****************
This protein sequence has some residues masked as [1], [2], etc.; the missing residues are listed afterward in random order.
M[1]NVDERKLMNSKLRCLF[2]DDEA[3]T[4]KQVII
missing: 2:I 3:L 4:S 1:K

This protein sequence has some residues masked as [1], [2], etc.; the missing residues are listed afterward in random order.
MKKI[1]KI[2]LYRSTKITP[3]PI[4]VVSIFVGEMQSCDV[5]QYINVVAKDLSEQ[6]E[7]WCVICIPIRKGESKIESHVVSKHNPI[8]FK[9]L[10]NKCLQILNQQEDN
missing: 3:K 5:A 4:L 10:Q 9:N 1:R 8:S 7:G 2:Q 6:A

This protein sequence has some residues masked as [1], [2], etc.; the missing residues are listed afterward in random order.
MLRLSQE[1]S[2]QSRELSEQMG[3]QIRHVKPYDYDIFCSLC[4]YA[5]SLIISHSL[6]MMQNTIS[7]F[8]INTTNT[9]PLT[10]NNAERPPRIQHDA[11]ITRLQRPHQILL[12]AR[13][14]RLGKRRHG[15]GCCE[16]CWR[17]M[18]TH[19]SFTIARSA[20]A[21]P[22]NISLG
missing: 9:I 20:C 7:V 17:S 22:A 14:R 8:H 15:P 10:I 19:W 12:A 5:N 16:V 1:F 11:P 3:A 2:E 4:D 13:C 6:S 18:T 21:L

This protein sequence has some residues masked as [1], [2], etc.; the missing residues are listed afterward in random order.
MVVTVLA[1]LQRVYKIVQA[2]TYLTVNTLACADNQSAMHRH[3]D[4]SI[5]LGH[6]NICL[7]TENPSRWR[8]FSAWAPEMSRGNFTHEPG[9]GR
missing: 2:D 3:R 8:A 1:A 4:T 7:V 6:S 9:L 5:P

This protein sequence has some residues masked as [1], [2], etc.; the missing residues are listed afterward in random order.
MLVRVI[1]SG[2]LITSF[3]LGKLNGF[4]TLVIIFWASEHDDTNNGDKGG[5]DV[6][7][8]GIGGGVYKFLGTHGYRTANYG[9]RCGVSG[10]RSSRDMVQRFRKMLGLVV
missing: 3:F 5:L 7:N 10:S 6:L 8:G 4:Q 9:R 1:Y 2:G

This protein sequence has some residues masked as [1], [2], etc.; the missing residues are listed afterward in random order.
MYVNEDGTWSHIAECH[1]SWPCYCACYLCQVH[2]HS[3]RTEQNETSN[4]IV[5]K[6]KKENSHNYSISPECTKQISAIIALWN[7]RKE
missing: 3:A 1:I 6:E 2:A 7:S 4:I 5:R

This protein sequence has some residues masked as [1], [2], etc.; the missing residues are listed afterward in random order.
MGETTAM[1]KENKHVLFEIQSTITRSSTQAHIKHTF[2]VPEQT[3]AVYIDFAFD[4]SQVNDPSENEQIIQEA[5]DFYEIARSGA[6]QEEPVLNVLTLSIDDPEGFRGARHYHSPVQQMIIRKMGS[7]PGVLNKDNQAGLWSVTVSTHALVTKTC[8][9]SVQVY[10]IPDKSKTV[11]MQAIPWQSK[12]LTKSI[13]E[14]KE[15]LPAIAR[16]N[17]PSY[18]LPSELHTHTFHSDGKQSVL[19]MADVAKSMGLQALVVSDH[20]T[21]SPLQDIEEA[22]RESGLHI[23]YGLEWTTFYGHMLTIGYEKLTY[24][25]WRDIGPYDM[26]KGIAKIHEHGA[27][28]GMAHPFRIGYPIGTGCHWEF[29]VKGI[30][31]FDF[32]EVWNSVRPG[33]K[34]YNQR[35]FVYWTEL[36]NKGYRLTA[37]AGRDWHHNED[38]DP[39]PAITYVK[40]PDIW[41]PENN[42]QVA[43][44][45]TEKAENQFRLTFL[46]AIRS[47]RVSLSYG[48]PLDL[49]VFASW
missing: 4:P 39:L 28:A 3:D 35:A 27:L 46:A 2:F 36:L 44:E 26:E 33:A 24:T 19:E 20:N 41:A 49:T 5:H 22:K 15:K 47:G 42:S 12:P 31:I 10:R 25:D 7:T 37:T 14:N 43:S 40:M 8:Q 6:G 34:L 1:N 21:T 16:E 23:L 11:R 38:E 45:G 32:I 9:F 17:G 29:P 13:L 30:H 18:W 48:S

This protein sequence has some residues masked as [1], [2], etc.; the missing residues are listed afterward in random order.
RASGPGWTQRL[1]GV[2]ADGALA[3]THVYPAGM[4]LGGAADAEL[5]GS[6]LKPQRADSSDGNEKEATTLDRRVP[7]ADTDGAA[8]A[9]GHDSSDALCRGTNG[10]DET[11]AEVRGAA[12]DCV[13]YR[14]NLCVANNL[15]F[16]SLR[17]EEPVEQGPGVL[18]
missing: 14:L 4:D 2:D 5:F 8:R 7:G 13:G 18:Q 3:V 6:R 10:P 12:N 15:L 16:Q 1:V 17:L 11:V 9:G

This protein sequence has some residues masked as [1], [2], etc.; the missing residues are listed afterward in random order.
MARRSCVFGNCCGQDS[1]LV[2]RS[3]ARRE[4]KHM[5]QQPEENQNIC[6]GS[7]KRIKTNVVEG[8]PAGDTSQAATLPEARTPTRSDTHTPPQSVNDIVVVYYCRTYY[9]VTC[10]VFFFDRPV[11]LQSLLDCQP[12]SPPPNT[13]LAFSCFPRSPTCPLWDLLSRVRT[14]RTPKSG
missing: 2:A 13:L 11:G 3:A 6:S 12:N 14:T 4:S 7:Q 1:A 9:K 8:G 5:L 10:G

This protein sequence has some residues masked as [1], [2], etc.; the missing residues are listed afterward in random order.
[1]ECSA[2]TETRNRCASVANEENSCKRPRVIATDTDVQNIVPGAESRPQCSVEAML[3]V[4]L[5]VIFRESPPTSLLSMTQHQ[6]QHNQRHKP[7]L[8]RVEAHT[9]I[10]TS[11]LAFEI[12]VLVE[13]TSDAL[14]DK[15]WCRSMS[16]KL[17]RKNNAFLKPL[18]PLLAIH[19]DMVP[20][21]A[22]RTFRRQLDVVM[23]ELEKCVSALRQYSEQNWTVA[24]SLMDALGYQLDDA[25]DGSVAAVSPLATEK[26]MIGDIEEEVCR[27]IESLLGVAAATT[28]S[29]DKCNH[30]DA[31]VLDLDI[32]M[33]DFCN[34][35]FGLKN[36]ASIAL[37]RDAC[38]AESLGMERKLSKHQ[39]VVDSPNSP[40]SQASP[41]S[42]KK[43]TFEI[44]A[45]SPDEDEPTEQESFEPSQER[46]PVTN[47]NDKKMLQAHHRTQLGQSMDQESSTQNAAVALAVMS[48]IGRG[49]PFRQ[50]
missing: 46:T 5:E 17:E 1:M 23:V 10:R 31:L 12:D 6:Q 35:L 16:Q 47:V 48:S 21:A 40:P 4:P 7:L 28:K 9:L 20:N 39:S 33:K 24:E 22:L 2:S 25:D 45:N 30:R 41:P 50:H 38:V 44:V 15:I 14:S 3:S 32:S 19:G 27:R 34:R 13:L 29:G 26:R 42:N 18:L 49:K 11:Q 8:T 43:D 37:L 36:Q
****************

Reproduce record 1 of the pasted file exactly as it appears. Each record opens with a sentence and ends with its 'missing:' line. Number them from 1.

This protein sequence has some residues masked as [1], [2], etc.; the missing residues are listed afterward in random order.
M[1]NVDERKLMNSKLRCLF[2]DDEA[3]T[4]KQVII
missing: 2:I 3:L 4:S 1:K